What we wanted to achieve
- aesthetic images which are not overloaded with content
- clear message
- introducing hierarchy through huge graphics with latest promos, smaller boxes with important content aside → online orders and mobile app
- add a map with restaurant locations and filters instead of having only input field to enter the city name
- less important but still crucial information on the bottom → jobs, and a children section which explains why McDonald’s products are safe for them
Different header versions:
* Coffee cup concept by Edgar Kirei & Graphit Agency
One of our ideas was to add a quick menu option, which lets you display a list of products from any subpage easily:
In the mobile app we can also encounter similar problems like on the website. Please see on the screen below:
- the category tiles are not consistent graphically → it doesn’t look good and it makes it harder to understand the interface
- texts on them have different sizes and sometimes are barely readable
- you are not sure what some categories stand for, you can feel confused (like the last one - Discovery)
Our version aims for simplicity and consistency of the interface:
Each business owner wants to grow their customer base. It definitely translates into profits of the company. In order to constantly increase the number of happy clients it’s worth considering whether our website or app is designed in a proper way. Let’s avoid the situation when our users have difficulties while using our products. Unclear interface may lead to a Cognitive Overload phenomenon and this is certainly something which puts off potential clients. Sometimes very simple changes in the structure or the visual part of the site may do wonders for the clients’ perception of the product.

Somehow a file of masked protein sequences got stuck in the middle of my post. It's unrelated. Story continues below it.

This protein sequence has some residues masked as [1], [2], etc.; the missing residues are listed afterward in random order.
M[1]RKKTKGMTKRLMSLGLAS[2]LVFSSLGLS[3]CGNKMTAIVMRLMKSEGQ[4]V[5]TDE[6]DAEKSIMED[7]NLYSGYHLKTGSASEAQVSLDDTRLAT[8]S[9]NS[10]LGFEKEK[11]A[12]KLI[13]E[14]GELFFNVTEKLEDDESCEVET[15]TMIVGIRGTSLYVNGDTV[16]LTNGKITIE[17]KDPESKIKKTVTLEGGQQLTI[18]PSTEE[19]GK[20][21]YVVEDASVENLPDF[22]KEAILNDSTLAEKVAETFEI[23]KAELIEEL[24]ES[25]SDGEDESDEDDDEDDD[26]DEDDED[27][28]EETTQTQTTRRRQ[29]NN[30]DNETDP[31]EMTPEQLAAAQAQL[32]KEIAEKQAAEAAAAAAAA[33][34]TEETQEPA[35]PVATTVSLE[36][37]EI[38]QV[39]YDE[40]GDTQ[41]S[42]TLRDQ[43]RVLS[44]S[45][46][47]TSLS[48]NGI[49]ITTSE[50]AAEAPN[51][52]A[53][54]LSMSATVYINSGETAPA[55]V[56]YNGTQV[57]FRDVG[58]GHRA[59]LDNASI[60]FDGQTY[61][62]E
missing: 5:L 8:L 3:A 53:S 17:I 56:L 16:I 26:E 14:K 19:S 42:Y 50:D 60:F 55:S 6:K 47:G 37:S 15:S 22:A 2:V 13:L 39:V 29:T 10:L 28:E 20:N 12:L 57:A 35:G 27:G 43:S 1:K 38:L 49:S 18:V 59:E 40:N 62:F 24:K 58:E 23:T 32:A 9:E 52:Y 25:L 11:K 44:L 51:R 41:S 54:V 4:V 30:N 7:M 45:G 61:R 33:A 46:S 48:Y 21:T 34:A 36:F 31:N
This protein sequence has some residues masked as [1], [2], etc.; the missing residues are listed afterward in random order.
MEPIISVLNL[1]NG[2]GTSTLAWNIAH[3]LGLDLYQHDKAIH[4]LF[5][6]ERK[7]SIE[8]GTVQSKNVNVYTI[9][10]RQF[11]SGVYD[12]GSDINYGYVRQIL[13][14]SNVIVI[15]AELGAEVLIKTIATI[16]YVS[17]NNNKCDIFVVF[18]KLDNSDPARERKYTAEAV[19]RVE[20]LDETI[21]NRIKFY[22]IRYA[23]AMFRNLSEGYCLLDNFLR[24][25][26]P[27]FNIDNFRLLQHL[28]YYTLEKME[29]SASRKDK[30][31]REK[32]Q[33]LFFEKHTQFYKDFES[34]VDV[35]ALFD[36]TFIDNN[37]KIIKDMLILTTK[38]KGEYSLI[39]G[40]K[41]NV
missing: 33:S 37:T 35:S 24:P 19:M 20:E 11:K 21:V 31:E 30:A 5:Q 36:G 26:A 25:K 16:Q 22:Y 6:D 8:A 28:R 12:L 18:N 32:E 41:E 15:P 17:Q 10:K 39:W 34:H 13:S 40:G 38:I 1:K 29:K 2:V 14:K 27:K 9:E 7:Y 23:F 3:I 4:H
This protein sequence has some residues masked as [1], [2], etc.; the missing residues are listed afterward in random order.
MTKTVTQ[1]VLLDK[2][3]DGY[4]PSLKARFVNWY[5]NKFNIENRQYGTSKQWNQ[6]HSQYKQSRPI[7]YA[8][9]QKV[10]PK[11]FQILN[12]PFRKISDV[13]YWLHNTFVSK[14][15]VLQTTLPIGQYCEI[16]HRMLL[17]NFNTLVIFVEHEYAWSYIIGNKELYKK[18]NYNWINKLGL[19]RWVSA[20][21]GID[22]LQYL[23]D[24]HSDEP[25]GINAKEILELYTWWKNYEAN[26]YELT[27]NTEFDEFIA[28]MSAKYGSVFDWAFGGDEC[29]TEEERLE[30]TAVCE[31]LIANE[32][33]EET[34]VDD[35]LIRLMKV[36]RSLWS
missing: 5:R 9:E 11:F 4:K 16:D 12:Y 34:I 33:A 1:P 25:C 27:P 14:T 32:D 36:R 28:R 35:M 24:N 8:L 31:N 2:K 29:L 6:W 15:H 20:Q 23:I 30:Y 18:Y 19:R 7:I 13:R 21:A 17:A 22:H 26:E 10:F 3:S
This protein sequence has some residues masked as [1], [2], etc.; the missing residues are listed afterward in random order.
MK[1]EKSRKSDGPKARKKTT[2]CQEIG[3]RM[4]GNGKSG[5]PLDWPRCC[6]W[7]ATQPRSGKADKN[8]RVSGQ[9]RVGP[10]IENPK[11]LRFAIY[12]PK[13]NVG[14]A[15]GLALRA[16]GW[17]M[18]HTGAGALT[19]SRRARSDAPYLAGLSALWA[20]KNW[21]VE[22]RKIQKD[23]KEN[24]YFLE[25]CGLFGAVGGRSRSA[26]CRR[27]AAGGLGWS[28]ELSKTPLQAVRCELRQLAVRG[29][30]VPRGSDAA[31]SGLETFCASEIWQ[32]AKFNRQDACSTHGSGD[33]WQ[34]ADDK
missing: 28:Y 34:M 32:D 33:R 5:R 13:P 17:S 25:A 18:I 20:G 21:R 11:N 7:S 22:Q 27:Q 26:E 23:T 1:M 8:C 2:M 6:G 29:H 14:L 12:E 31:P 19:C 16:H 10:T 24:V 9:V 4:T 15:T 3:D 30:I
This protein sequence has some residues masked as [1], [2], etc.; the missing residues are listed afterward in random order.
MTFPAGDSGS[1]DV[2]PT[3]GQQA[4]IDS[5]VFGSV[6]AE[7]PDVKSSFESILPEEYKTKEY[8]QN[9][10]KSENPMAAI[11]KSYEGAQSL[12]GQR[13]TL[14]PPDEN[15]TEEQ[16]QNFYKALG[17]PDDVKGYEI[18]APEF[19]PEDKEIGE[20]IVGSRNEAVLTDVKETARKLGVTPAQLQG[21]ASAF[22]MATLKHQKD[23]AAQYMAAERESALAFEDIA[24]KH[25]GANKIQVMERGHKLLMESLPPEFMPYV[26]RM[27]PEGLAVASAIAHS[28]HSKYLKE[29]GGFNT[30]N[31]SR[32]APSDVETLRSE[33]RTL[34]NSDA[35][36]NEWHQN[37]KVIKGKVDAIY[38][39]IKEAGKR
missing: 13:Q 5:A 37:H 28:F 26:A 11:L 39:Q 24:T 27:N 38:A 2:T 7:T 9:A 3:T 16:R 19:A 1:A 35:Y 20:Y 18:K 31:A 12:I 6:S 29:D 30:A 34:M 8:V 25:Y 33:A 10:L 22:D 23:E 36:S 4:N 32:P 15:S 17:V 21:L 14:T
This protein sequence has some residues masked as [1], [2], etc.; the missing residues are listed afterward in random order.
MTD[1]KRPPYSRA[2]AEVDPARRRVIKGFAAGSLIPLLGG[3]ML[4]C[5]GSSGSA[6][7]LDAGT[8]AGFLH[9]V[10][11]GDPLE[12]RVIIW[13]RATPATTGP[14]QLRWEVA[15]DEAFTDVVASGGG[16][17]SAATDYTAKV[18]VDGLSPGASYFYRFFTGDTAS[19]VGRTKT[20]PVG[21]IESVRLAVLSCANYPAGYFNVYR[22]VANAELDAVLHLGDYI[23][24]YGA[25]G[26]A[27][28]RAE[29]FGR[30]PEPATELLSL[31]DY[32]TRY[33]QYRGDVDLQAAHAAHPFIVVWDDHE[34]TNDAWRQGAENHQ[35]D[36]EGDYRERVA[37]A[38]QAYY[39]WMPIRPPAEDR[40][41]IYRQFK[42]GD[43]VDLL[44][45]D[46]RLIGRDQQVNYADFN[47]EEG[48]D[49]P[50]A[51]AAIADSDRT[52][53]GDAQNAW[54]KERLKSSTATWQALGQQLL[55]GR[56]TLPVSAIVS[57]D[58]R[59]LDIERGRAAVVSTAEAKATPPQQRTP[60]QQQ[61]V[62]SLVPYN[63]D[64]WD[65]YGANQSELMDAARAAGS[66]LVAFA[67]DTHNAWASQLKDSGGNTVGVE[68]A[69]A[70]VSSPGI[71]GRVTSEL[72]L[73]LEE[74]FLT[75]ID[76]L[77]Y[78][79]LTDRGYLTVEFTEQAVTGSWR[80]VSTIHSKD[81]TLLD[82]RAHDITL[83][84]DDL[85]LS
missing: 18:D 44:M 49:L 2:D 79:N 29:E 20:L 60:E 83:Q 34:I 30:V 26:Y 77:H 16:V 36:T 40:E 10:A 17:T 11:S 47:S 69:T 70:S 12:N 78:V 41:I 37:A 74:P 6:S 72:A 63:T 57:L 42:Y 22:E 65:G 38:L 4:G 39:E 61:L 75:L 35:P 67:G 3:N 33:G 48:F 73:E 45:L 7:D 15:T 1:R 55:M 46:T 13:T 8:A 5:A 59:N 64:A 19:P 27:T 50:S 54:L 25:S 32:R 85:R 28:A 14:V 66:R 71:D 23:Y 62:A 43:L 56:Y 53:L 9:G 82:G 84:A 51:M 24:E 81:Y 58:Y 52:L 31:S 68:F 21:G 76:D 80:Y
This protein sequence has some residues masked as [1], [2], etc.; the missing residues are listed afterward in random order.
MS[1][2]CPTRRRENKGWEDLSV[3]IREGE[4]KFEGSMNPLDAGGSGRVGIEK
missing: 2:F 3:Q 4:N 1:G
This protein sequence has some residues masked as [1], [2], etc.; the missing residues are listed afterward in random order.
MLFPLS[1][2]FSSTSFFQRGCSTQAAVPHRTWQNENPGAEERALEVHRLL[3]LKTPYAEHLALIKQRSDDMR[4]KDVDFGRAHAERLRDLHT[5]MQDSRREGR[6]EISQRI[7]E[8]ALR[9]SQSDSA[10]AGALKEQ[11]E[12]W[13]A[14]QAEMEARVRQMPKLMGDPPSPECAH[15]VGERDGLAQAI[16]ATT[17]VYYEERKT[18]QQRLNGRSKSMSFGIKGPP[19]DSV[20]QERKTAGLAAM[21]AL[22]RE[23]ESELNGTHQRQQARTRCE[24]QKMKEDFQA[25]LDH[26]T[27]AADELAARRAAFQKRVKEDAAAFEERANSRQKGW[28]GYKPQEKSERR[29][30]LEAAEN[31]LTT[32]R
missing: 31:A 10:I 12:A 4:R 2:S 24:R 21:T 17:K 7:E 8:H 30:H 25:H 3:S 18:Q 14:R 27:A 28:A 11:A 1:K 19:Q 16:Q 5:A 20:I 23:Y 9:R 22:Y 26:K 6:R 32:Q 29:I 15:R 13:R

It’s not the end though…
When my blog post was about to be finished, I wanted to check something on the McDonald’s website. Much to my surprise, I noticed that they have just redesigned their website! I was so shocked that I opened the page a few times because I couldn’t believe my own eyes. It turned out that this is not a mistake and McDonald’s has really revamped their page. At the beginning, I was sad because I thought to myself that all my work is wasted and there is no reason to publish my article. After a while though, when I calmed down a little I decided to finish my work and even started being happy because I realized that McDonald’s, completely independently, had drawn the same conclusions. They have cleaned and organised the content. Graphics are not chaotic and definitely more consistent. They have highlighted the sections I was writing about (like delivery, mobile app, job). Also inner subpages look way better.
* Current McDonald’s homepage
A story which had an unexpected turn of events in the end was very positive. Big congrats to McDonald’s that they keep improving their materials and they are able to draw proper conclusions. Good job!